Justice Department Files Statement of Interest in Student Group’s First Amendment Case Against University of Iowa
The Justice Department today filed a Statement of Interest in the U.S. District Court for the Southern District of Iowa supporting the claim of a student group, Business Leaders in Christ, that the University of Iowa violated its First Amendment rights when it de-registered the group for requiring its student group leadership to sign a statement of faith. The government argues in its Statement of Interest that the University violated BLinC’s First Amendment rights to free association and free speech.
“As the Department of Justice has repeatedly emphasized over the last two years, public universities are legally required by to protect the First Amendment rights of students,” said Principal Deputy Associate Attorney General Jesse Panuccio. “Unfortunately, too many schools are ignoring their legal obligations—and they are also undermining the very purpose of a university education, which is to advance learning through a free and robust exchange of ideas. The American people expect that their tax dollars will fund administrators and faculty who respect the Constitution. The Department of Justice will continue to get involved in these kinds of cases until this alarming trend is reversed.”
“The First Amendment freedoms of association, speech, and religion prohibit public colleges and universities from suppressing the expression and beliefs of student groups that officials disagree with,” said Assistant Attorney General Eric Dreiband for the Civil Rights Division. “The University of Iowa in this case de-registered Business Leaders in Christ because university officials did not like its message. That is forbidden by the Constitution.”
The case, Business Leaders in Christ (BLinC) v. University of Iowa, involves a Christian student group at the University of Iowa Tippie School of Business, Business Leaders in Christ (BLinC). University policies prohibit student groups from discriminating on a wide range of bases, including sexual orientation and gender identity. BLinC puts no limitations on regular general membership, but requires group leadership to sign and abide by its statement of faith, including a belief that sexual relations should only occur between a husband and wife. The University acknowledged that BLinC did not discriminate against anyone who wanted to sign and abide by the statement of faith, regardless of sexual orientation or gender identity. However, the University claims that BLinC’s statement of faith makes LGBT persons unwelcome and therefore excludes them. However, the University freely admits that it allows registered student organizations to express viewpoints on sexual relationships and gender identity that differ from BLinC’s viewpoint.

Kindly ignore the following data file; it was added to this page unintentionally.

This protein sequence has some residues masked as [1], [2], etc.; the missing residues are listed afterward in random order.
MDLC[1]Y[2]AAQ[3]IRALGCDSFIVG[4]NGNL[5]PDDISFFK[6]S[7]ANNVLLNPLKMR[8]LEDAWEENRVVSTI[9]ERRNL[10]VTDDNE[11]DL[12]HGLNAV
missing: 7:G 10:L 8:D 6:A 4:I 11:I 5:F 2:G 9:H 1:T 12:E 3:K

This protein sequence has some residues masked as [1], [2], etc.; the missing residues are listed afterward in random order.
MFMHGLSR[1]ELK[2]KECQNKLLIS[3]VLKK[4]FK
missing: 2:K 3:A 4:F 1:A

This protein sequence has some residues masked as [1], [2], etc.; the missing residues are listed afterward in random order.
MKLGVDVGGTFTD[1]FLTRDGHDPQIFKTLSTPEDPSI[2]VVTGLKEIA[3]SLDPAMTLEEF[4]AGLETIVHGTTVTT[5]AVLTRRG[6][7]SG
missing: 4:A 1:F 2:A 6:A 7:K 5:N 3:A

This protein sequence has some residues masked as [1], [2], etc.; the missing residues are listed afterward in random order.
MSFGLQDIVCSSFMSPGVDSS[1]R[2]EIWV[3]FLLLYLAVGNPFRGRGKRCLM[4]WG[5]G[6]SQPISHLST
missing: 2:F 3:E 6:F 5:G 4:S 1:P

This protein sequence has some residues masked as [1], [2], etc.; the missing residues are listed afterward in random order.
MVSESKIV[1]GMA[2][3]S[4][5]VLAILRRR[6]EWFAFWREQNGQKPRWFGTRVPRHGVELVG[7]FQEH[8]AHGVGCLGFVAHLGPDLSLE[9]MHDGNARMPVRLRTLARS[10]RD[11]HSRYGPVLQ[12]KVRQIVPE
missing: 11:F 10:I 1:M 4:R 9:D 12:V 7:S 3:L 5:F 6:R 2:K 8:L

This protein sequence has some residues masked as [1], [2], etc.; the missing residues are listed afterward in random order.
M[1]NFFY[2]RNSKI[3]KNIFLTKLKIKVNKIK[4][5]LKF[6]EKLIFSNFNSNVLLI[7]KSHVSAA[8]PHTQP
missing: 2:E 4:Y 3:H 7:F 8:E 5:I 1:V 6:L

Due to the University’s disagreement with BLinC’s statement of faith, the University de-registered BLinC, stripping it of the right to participate in the student activity fair, use the university website, or use university space for meetings and events on an equal basis with other student groups. BLinC filed a lawsuit in December 2017.
The United States’ Statement of Interest argues that the University’s treatment of BLinC violated the Constitution in three ways. First, the University violated BLinC’s right of expressive association, which forbids exclusion of groups on the ground that officials find their views abhorrent. Second, that the University discriminated against BLinC based on its views on sexuality in violation of the fundamental free-speech principle the keeps the government from discriminating based on differing viewpoints. Finally, the government argues that it violated BLinC’s rights under the Free Exercise Clause of the First Amendment by discriminating against its religious beliefs.